Three Fundamentals of Real Estate Investing for Beginners

Real estate remains one of the most sound investments anybody can make. Despite the ups and downs of the housing market, a well-maintained property on a good location will always yield good returns. While many know of Arnold Schwarzenneger as the muscle-bound action here on screen and former Governor of the State of California, only a few know him as a real estate investor.

From Pumping Iron to Building Their Real Estate Portfolio

But first, have you ever wondered how professional bodybuilders support themselves when they are in the gym all the time? Well, Arnold Schwarzenegger turned out to have money smarts aside from those bulging muscles. In the ’70s, he invested his cash prizes from bodybuilding contests in an apartment building. In those days and as it still is now, fully furnished one-bedroom apartments for rent and family homes for let were in demand.

After putting down the downpayment for a multi-family building, he welcomed tenants that would supply passive income he needed for supplements, gym memberships, daily necessities, and travel costs of competing across the US. Without having to worry about money, he was able to concentrate fully on gym work. His relatively small investment in real estate enabled him to pursue his dream of winning Mr. Olympia and Mr. Universe titles. The bodybuilding titles opened the doors of Hollywood, later making him an international action star. Before his real estate investment paid off, he actually had to work part-time in construction just to make ends meet. Like his muscles, he slowly built his portfolio until he owned rows of apartments and commercial buildings in California. Today, it is reported that the “Governator” has a net worth of at least $400 Million.

Many A-Listers in Hollywood continue to make a fortune in real estate. Some of them buy luxury homes, had it re-designed, and flip them to make a profit. Others focus on commercial buildings in high-rental areas like New York and Los Angeles. Naturally, it is easy for high net worth individuals to make these moves. They have the liquidity needed to invest and re-invest in properties. How about working-class people who are not as cash-ready? How can they buy and grow their assets in real estate?

1. Generate Cash Flow

The basic goal in real estate investing is to generate cash flow. Cash flow is simply the amount of money that goes back to the owner after all expenses are paid. These expenses may include the actual mortgage, repairs, or debts related to the property. In terms of return of investment or ROI, some investors want at least 8 percent while others go for a minimum of 15 percent. The percentage really depends on the financial goals of the owner who is renting out the property. Once the investor identifies all the expenses made on a property, that amount can be deducted from its income (which is the rent and other fees paid to the landlord). The result is what is referred to as the Net Operating Income or NOI.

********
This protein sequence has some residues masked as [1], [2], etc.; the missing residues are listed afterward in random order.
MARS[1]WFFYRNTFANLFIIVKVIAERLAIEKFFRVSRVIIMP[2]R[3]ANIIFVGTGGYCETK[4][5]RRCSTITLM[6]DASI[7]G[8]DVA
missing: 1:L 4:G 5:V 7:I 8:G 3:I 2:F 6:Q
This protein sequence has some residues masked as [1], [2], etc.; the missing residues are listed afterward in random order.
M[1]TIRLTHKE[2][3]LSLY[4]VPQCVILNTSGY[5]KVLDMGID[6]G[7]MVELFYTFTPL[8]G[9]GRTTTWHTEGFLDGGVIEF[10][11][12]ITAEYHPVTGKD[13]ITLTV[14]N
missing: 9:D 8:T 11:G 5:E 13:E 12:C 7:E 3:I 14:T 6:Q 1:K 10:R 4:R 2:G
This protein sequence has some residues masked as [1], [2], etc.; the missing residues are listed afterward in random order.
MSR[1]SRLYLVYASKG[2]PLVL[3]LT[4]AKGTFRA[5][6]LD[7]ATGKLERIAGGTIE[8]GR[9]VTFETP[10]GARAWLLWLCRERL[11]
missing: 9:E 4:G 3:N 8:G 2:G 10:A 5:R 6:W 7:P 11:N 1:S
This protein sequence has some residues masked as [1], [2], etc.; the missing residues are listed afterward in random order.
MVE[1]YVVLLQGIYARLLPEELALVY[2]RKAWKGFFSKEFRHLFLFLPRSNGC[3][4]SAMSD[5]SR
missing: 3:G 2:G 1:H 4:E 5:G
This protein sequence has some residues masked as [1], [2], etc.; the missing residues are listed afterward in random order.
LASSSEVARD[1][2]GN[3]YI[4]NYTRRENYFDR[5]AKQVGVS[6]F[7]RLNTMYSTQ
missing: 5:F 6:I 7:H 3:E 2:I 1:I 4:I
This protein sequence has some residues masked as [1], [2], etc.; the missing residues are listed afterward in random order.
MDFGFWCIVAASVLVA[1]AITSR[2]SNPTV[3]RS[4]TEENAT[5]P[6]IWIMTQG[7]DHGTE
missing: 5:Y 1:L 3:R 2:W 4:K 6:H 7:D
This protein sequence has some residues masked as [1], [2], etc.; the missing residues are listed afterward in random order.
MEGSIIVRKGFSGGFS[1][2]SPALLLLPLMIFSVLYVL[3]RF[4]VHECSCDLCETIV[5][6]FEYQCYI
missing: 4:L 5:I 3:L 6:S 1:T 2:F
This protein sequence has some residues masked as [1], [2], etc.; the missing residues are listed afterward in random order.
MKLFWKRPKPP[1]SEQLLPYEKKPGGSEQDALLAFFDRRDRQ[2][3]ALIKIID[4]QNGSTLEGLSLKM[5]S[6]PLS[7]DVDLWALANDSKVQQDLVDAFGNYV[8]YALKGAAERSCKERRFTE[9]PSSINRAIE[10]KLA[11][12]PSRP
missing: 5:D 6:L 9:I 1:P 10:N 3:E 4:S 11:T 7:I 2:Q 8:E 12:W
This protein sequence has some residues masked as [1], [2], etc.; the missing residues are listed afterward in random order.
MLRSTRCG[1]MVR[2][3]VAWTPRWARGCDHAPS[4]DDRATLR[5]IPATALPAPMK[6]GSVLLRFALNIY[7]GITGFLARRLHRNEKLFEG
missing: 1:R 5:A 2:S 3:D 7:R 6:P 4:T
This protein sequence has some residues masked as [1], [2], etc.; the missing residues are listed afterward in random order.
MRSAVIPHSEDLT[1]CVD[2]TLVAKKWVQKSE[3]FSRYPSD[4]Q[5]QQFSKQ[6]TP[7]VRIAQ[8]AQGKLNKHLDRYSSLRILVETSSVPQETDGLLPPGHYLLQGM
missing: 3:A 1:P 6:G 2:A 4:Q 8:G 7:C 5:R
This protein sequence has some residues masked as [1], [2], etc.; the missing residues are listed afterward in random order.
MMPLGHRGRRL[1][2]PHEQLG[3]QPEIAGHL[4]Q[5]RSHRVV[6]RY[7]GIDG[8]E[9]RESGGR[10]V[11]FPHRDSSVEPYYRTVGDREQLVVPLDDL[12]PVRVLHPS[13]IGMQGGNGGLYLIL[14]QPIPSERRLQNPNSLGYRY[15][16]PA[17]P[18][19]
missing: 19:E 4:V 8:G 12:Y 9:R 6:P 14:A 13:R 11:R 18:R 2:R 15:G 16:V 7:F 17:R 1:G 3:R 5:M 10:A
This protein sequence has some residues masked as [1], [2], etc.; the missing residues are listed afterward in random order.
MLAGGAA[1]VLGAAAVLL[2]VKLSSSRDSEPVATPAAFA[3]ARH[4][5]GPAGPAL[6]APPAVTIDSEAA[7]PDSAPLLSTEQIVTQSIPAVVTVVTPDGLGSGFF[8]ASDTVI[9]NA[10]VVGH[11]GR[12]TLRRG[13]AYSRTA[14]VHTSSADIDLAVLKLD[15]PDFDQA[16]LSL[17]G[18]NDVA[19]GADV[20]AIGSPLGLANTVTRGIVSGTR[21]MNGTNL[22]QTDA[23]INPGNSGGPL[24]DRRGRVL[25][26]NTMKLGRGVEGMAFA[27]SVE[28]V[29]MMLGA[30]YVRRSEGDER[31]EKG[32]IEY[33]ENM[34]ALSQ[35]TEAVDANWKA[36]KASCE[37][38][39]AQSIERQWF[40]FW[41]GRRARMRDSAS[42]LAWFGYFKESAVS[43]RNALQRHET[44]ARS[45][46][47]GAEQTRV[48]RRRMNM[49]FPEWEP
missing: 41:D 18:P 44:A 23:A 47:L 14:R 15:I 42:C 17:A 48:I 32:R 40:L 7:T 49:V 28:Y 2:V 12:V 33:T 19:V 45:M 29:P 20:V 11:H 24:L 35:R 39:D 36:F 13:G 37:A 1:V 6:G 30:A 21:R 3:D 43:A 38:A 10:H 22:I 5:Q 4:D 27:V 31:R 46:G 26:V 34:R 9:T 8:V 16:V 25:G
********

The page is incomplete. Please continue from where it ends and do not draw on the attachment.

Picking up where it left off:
2. Learn How To Leverage Financing

Multiplying one’s investment portfolio is often done through financing. For example, if an investor only has $100,000 in cash to buy a house, he or she may choose to use the entire amount to purchase property for that amount. This method, however, has zero leverage.

If the investor goes to the bank or a mortgage lender and borrows another $100,000 in addition to his available cash, he or she can purchase a property worth $200,000. This would give the investor a 100 percent leverage. Normally, the higher the leverage produces a higher return in terms of increased net gain when the purchased property also appreciates in value.

3. Choose The Right Leverage Strategy

A real estate investor needs to understand that there are many ways to gain leverage in real estate investment. Most people choose the usual Home Mortgage which requires at least 20 percent in downpayment in addition to closing costs. The monthly payments are made by the tenant which relieves the investor from that financial responsibility. In direct terms, the tenant is the one paying off the loan via rental fees while the investor just needs to be patient and wait for the property to become fully paid. Others use the home equity line of credit (HELOC), which simply means that an investor’s current home is used to apply for financing for another investment property.

In pursuing this investment strategy, the investor must pay close attention to details such as mortgage rates, state taxes, and potential for property value appreciation.  The real estate investment game takes years to really mature and produce significant wealth for the investor. There are attendant costs along the way, so proper budgeting out of the monthly gross rental income is a must.

Just like Arnold Schwarzenneger, building a real estate portfolio takes time in the same way that building muscles also takes time and does not happen overnight. But with persistence, right strategies, and attention to detail — anybody can make it big in real estate investing.

About the Author

Trevor Norton

Introducing Trevor Norton, an influential author reshaping the urban real estate landscape through Spectrum Magazine. With a diverse background in architecture, finance, and urban planning, Trevor brings a multidimensional perspective to his readers. He dedicates himself to sharing invaluable insights and innovative strategies for navigating the ever-changing urban real estate market. Recognized for his fresh approach, Trevor empowers homebuyers and sellers with expert advice on financing and unlocking the full potential of urban spaces. Through his engaging writing style, Trevor invites you on a transformative journey, guiding you towards the boundless possibilities of urban homeownership.
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